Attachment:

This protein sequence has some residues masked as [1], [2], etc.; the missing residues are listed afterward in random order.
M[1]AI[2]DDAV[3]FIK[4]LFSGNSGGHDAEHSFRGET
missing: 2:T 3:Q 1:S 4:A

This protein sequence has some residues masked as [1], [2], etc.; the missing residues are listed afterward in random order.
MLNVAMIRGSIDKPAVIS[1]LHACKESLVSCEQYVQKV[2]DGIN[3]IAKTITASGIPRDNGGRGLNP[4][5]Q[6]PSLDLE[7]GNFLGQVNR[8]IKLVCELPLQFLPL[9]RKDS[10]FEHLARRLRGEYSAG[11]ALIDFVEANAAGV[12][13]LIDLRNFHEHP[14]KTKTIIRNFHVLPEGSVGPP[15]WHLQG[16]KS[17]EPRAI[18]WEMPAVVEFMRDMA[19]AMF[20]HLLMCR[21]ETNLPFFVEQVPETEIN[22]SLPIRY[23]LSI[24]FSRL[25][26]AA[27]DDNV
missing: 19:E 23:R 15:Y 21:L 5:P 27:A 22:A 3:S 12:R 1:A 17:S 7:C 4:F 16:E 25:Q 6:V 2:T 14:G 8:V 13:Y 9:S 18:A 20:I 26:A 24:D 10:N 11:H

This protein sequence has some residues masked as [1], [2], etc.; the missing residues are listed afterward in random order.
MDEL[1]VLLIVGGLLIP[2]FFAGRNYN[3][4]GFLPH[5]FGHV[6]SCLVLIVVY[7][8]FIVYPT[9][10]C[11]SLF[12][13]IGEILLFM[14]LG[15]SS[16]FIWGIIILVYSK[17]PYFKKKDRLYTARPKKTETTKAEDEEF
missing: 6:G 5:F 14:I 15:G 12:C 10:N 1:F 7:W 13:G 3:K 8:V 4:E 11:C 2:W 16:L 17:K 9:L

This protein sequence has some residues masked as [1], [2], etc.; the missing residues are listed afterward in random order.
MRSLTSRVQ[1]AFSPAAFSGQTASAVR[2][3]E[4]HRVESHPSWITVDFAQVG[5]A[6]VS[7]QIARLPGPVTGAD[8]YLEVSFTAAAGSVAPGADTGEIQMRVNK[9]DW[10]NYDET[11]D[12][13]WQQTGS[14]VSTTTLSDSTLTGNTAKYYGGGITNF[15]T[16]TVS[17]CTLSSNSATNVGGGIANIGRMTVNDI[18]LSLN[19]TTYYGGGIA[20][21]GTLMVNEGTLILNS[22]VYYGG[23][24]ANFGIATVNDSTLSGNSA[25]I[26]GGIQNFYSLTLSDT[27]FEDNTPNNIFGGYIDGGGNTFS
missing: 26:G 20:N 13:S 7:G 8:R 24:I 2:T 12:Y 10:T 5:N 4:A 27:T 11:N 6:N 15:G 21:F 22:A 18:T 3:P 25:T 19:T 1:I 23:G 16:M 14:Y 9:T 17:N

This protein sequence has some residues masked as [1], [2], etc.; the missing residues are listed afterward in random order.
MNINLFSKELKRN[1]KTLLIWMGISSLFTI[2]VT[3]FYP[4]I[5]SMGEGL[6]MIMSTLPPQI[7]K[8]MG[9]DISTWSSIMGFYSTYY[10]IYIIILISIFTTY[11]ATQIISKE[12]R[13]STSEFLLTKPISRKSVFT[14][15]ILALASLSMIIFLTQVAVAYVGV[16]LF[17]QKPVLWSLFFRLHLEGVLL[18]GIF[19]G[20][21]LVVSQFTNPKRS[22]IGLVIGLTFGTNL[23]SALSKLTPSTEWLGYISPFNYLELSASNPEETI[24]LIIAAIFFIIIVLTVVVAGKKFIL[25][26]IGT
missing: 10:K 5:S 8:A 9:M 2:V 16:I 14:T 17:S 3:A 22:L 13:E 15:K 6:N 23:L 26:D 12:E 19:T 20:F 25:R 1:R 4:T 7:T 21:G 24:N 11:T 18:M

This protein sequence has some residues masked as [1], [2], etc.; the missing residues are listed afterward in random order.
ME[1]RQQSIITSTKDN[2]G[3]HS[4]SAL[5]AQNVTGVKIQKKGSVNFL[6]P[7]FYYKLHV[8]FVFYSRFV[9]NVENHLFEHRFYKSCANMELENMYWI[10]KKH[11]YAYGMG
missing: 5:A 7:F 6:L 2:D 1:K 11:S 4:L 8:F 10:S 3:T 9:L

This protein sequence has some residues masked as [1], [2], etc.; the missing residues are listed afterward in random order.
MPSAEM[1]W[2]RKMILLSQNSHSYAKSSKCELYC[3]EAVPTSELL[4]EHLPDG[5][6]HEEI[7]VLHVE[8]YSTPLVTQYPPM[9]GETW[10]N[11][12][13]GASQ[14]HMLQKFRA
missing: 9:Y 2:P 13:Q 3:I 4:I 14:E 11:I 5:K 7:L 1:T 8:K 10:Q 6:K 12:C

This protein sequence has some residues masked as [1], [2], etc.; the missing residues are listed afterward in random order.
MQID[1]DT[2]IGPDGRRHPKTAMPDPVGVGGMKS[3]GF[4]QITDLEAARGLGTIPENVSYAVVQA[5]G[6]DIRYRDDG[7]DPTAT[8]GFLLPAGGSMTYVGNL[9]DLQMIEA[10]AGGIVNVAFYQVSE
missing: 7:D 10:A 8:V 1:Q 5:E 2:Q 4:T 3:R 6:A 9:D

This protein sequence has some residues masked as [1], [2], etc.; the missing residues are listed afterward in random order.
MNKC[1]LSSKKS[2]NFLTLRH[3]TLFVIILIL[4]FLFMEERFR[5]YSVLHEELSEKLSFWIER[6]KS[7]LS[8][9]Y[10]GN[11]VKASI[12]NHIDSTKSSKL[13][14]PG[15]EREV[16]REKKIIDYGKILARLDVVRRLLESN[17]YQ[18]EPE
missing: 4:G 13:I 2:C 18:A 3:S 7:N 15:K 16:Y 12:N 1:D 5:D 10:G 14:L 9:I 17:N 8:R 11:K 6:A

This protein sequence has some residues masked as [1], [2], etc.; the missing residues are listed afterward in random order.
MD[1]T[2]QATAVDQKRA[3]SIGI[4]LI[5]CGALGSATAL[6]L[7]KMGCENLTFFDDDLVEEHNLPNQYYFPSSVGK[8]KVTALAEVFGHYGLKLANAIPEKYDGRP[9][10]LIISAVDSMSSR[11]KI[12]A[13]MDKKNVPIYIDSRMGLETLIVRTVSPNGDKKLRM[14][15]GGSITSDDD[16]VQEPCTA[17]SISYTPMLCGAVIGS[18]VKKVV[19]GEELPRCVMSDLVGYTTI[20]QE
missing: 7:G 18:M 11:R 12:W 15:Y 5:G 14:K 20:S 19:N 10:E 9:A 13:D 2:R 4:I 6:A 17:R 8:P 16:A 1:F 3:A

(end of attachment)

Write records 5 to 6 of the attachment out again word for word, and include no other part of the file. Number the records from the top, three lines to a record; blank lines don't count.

This protein sequence has some residues masked as [1], [2], etc.; the missing residues are listed afterward in random order.
MNINLFSKELKRN[1]KTLLIWMGISSLFTI[2]VT[3]FYP[4]I[5]SMGEGL[6]MIMSTLPPQI[7]K[8]MG[9]DISTWSSIMGFYSTYY[10]IYIIILISIFTTY[11]ATQIISKE[12]R[13]STSEFLLTKPISRKSVFT[14][15]ILALASLSMIIFLTQVAVAYVGV[16]LF[17]QKPVLWSLFFRLHLEGVLL[18]GIF[19]G[20][21]LVVSQFTNPKRS[22]IGLVIGLTFGTNL[23]SALSKLTPSTEWLGYISPFNYLELSASNPEETI[24]LIIAAIFFIIIVLTVVVAGKKFIL[25][26]IGT
missing: 10:K 5:S 8:A 9:M 2:V 16:I 14:T 17:S 3:A 22:L 13:E 15:K 6:N 23:L 26:D 12:E 19:T 20:F 25:R 1:R 4:T 7:T 21:G 24:N 11:T 18:M

This protein sequence has some residues masked as [1], [2], etc.; the missing residues are listed afterward in random order.
ME[1]RQQSIITSTKDN[2]G[3]HS[4]SAL[5]AQNVTGVKIQKKGSVNFL[6]P[7]FYYKLHV[8]FVFYSRFV[9]NVENHLFEHRFYKSCANMELENMYWI[10]KKH[11]YAYGMG
missing: 5:A 7:F 6:L 2:D 1:K 11:S 4:L 8:F 10:S 3:T 9:L